3D Structure of Adenylyl Cyclase

CPK Color Scheme

Adenylyl cyclase is an enzyme that catalyzes the conversion of ATP to cyclic AMP (cAMP). Nine mammalian isoforms have been identified, each expressed differently in various tissues of the body. Adenylyl cyclase is a dimer with a molecular weight of about 120,000 (Taussig, et. al, 1995). It is an integral membrane protein made up of two groups of six transmembrane units, each with a catalytic domain on the cytosylic side (Cooper, et. al, 1995). The molecule depicted here is the catalytic core of type II adenylyl cyclase, which is primarily expressed in the cerebellum. All adenylyl cyclases are activated by the hydrocarbon forskolin and the GTP-bound a-subunit of the stimulatory G protein; this form is also activated by the G protein By-subunit.

To explore the protein, click the buttons below:

To return to the original view of the adenylyl cyclase catalytic domain click here.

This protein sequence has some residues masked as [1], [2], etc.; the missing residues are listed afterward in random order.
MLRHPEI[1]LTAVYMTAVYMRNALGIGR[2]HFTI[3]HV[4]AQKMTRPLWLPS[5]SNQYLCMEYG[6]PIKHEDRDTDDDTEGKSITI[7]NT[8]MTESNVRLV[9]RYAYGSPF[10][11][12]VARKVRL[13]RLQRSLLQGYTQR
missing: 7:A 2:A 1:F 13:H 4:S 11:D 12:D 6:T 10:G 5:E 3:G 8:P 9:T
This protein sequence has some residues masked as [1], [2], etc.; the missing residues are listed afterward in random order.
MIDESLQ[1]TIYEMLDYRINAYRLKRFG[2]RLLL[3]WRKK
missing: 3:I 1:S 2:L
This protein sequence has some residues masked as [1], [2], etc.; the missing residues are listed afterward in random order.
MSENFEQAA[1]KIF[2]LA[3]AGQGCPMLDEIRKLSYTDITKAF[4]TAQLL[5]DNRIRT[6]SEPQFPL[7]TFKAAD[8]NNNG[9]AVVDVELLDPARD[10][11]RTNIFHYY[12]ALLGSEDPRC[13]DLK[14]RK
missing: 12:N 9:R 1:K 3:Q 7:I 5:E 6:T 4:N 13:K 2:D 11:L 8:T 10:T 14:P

This view shows the two catalytic domain subunits (C1, green; C2,blue). The ligand forskolin is shown in red. Click here. Each monomer of the adenylyl cyclase molecule contributes one of the catalytic domains.

To see a closer view of the forskolin molecules click here. Two forskolin molecules bind in the ventral cavity between the two subunits and help stabalize the dimer (Zhang, et. al, 1997).

ATP shares part of its active site with one of the two forskolin sites (Tang, et. al, 1998). To view the catalytic site click here.

This view displays the binding site for the G protein a-subunit. It is the pocket on the top right of the C2 subunit (blue) (Yan, et. al, 1997). Click here.


Cooper,D.M.F., Mons, N., and J.W. Karpen. (1995). Adenylyl cyclases and the interaction between calcium and cAMP signaling. Nature. 374, 421-424.

Tang, W. and J.H. Hurley. (1998). Catalytic mechanism and regulation of mammalian adenylyl cyclase. Molecular Pharmacology. 54, 231-240.

Taussig, R. and A.G. Gilman. (1995). Mammalian membrane-bound adenylyl cyclases. Journal of Biological Chemistry. 270, 1-4.

Yan, S.Z., Huang, Z.H., Rao, V.D., Hurley, J.H., and W.J. Tang. (1997). Three discrete regions of mammalian adenylyl cyclase form a site for G-sa activation. Journal of Biological Chemistry. 272, 18849-18854.

Zhang, G., Lui, Y., Ruoho, A.E., and J.H. Hurley. (1997). Structure of the adenylyl cyclase catalytic core. Nature. 386, 247-253.